Air quality questioned


Faculty members blame miscommunication, lack of knowledge in fixing workplace environment problems.

Professors and students leave Scobey Hall and the basement of Wagner Hall sometimes feeling sicker than when they entered.

SDSU Faculty Senate members hope to improve awareness of this threat and to revamp a policy to improve communication about unsafe work environments. This initiative comes after complaints of poor conditions and sightings of mold in rooms throughout Scobey Hall.

Last week, the senate dedicated a chunk of its agenda to an open discussion on an issue that English professor and Senate Vice President Michael Keller said, “is serious enough that we shouldn’t just dawdle with it.”

Some faculty members with offices in Scobey Hall believe the building’s mold and mildew problems present a high potential for allergic reactions and several respiratory problems. Individuals have varying susceptibility to the effects of mold buildup, but Keller heard several informal complaints of deteriorating health from people in the building upon investigating the severity of the issue.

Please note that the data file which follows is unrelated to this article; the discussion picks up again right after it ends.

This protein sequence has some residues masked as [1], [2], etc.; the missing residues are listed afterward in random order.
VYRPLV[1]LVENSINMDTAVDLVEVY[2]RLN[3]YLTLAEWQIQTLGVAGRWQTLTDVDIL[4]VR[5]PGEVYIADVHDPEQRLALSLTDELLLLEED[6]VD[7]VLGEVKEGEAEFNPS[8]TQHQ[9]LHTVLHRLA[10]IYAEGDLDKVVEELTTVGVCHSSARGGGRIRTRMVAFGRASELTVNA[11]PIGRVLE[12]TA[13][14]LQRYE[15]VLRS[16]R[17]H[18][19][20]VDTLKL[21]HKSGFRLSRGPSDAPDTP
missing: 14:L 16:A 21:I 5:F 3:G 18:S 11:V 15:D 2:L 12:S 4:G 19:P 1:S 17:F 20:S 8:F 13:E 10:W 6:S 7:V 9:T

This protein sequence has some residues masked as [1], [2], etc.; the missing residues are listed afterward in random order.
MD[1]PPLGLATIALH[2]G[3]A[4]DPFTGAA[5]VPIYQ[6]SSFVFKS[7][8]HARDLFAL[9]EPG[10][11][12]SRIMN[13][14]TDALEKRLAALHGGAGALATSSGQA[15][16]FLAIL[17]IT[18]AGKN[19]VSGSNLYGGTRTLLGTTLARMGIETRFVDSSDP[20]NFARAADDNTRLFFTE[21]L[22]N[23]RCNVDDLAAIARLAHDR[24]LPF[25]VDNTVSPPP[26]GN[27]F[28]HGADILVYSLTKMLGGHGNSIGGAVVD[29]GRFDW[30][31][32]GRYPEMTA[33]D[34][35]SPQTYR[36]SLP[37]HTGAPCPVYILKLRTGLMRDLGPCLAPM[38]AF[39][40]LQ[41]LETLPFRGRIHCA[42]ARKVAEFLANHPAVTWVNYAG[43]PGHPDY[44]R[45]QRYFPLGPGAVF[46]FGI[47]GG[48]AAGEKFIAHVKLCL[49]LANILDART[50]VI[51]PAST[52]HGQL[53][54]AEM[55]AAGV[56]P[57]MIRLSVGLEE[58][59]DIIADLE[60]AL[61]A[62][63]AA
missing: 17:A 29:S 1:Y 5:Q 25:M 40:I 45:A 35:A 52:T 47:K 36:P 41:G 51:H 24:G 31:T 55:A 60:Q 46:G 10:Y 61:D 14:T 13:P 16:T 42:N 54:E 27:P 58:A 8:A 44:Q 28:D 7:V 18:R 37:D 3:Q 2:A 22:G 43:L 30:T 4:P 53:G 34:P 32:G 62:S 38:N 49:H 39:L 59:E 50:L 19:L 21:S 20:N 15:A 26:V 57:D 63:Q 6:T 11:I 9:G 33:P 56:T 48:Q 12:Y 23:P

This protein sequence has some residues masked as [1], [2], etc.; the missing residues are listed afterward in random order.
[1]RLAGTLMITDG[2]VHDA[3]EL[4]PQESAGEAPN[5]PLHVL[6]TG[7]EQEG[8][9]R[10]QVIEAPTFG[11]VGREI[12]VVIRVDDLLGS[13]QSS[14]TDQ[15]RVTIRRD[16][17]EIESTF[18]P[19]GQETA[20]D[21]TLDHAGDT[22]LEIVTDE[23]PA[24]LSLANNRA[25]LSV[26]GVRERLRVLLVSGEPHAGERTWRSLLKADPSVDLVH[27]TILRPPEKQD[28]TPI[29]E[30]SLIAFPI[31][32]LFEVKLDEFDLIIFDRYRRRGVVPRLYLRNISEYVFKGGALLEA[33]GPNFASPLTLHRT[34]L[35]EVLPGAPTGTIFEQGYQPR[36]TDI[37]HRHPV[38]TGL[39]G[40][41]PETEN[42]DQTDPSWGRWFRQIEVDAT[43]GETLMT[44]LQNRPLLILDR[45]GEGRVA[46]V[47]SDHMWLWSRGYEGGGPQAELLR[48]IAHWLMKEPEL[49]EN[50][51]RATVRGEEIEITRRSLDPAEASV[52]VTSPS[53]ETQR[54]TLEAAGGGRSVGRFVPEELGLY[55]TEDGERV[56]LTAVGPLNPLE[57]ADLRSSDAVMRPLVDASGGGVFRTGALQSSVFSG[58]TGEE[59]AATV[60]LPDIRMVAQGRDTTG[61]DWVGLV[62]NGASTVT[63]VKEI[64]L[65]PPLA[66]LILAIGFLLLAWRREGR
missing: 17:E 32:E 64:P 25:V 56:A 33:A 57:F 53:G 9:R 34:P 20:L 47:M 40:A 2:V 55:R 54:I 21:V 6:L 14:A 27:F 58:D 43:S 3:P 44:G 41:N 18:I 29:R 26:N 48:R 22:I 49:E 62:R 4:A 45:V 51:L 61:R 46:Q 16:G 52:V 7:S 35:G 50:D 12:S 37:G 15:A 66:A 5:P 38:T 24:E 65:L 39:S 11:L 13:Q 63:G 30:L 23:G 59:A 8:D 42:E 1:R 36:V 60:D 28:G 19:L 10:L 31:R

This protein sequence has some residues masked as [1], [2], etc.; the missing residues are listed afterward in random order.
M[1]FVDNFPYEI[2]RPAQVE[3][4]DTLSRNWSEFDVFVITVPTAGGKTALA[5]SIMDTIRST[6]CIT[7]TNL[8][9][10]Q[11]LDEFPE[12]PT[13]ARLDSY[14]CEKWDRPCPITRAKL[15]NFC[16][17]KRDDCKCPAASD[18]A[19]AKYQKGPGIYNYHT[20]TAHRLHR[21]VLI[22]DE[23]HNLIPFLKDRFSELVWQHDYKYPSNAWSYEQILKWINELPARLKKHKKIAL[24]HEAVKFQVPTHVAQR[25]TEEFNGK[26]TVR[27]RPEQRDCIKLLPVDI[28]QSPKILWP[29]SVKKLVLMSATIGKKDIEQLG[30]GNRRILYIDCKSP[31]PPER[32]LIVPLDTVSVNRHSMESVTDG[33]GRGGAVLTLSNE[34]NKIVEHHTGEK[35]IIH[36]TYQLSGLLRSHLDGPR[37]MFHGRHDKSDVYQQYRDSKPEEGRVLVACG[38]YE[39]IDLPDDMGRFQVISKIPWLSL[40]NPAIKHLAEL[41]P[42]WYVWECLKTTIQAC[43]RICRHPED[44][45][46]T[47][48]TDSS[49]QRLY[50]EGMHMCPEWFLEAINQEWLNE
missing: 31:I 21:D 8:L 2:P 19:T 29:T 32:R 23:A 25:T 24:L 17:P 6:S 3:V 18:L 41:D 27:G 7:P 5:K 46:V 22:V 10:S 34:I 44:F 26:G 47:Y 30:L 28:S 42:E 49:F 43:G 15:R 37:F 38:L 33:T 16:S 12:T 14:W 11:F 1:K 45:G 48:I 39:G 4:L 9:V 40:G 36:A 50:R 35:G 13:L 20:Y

“I was quite stunned actually, to hear from all the people that said ‘I have all these health problems, I’m going to the doctor,’” Keller said.

SDSU’s current procedure for filing formal complaints on environmental safety in buildings on campus takes multiple steps. Campus Facilities and Services take complaints, but the process only finalizes after filing the complaint to the Human Resources department. The method “veers off into two different ways,” says Faculty Senate President Robert Watrel.